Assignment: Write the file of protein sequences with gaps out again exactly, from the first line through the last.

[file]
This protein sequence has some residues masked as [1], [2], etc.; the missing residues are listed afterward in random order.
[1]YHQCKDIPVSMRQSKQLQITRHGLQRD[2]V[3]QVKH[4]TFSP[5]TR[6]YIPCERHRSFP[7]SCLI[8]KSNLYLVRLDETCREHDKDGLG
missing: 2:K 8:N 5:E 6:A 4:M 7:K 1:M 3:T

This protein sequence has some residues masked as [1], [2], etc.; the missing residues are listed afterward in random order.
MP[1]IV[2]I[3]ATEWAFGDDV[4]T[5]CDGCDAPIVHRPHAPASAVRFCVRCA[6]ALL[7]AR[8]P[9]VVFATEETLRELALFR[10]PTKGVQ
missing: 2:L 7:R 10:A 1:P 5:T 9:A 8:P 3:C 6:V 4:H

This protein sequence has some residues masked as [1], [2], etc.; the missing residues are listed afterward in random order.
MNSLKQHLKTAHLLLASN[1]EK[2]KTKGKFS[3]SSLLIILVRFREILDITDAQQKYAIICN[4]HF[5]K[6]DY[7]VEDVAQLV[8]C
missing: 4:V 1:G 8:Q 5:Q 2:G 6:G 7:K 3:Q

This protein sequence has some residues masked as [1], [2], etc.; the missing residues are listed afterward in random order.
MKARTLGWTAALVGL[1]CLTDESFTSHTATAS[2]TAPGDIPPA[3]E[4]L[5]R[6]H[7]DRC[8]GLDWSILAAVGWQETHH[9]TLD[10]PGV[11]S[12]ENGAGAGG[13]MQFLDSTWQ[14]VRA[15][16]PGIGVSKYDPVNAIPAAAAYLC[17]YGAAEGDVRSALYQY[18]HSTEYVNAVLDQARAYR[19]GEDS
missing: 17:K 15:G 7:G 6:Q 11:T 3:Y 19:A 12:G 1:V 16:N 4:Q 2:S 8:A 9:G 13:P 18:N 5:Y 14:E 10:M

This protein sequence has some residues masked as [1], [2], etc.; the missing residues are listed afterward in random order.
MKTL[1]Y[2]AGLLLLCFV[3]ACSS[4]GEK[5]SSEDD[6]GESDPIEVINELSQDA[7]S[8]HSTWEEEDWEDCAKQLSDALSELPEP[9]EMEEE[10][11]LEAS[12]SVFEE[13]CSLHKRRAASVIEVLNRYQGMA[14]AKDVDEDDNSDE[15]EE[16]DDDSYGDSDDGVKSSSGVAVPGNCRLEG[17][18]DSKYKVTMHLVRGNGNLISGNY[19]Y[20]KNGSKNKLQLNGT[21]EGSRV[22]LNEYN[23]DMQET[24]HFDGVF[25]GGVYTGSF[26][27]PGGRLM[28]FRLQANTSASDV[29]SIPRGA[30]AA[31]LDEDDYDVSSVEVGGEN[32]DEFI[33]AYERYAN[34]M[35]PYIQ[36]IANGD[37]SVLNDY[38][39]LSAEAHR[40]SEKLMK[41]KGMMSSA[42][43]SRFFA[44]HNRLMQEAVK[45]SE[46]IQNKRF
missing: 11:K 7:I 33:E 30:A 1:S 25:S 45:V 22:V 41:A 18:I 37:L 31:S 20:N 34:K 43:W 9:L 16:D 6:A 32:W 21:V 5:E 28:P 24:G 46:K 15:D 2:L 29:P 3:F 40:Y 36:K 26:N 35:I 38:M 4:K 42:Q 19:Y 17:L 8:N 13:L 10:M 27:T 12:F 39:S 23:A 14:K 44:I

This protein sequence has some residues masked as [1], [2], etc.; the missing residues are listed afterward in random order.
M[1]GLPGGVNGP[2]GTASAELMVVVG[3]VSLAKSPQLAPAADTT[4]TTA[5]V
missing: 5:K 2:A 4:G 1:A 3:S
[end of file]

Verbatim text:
This protein sequence has some residues masked as [1], [2], etc.; the missing residues are listed afterward in random order.
[1]YHQCKDIPVSMRQSKQLQITRHGLQRD[2]V[3]QVKH[4]TFSP[5]TR[6]YIPCERHRSFP[7]SCLI[8]KSNLYLVRLDETCREHDKDGLG
missing: 2:K 8:N 5:E 6:A 4:M 7:K 1:M 3:T

This protein sequence has some residues masked as [1], [2], etc.; the missing residues are listed afterward in random order.
MP[1]IV[2]I[3]ATEWAFGDDV[4]T[5]CDGCDAPIVHRPHAPASAVRFCVRCA[6]ALL[7]AR[8]P[9]VVFATEETLRELALFR[10]PTKGVQ
missing: 2:L 7:R 10:A 1:P 5:T 9:A 8:P 3:C 6:V 4:H

This protein sequence has some residues masked as [1], [2], etc.; the missing residues are listed afterward in random order.
MNSLKQHLKTAHLLLASN[1]EK[2]KTKGKFS[3]SSLLIILVRFREILDITDAQQKYAIICN[4]HF[5]K[6]DY[7]VEDVAQLV[8]C
missing: 4:V 1:G 8:Q 5:Q 2:G 6:G 7:K 3:Q

This protein sequence has some residues masked as [1], [2], etc.; the missing residues are listed afterward in random order.
MKARTLGWTAALVGL[1]CLTDESFTSHTATAS[2]TAPGDIPPA[3]E[4]L[5]R[6]H[7]DRC[8]GLDWSILAAVGWQETHH[9]TLD[10]PGV[11]S[12]ENGAGAGG[13]MQFLDSTWQ[14]VRA[15][16]PGIGVSKYDPVNAIPAAAAYLC[17]YGAAEGDVRSALYQY[18]HSTEYVNAVLDQARAYR[19]GEDS
missing: 17:K 15:G 7:G 6:Q 11:T 3:Y 19:A 12:G 1:V 16:N 4:Q 2:S 8:A 9:G 13:P 18:N 5:Y 14:E 10:M

This protein sequence has some residues masked as [1], [2], etc.; the missing residues are listed afterward in random order.
MKTL[1]Y[2]AGLLLLCFV[3]ACSS[4]GEK[5]SSEDD[6]GESDPIEVINELSQDA[7]S[8]HSTWEEEDWEDCAKQLSDALSELPEP[9]EMEEE[10][11]LEAS[12]SVFEE[13]CSLHKRRAASVIEVLNRYQGMA[14]AKDVDEDDNSDE[15]EE[16]DDDSYGDSDDGVKSSSGVAVPGNCRLEG[17][18]DSKYKVTMHLVRGNGNLISGNY[19]Y[20]KNGSKNKLQLNGT[21]EGSRV[22]LNEYN[23]DMQET[24]HFDGVF[25]GGVYTGSF[26][27]PGGRLM[28]FRLQANTSASDV[29]SIPRGA[30]AA[31]LDEDDYDVSSVEVGGEN[32]DEFI[33]AYERYAN[34]M[35]PYIQ[36]IANGD[37]SVLNDY[38][39]LSAEAHR[40]SEKLMK[41]KGMMSSA[42][43]SRFFA[44]HNRLMQEAVK[45]SE[46]IQNKRF
missing: 11:K 7:I 33:E 30:A 1:S 25:S 45:V 22:V 41:A 18:I 37:L 31:S 20:N 34:K 43:W 9:L 16:D 6:A 32:W 21:V 5:E 28:P 24:G 46:K 15:D 2:L 29:P 3:F 40:Y 36:K 26:N 35:I 38:M 4:K 42:Q 19:Y 17:L 8:N 13:L 10:M 27:T 12:F 39:S 23:A 14:K 44:I

This protein sequence has some residues masked as [1], [2], etc.; the missing residues are listed afterward in random order.
M[1]GLPGGVNGP[2]GTASAELMVVVG[3]VSLAKSPQLAPAADTT[4]TTA[5]V
missing: 5:K 2:A 4:G 1:A 3:S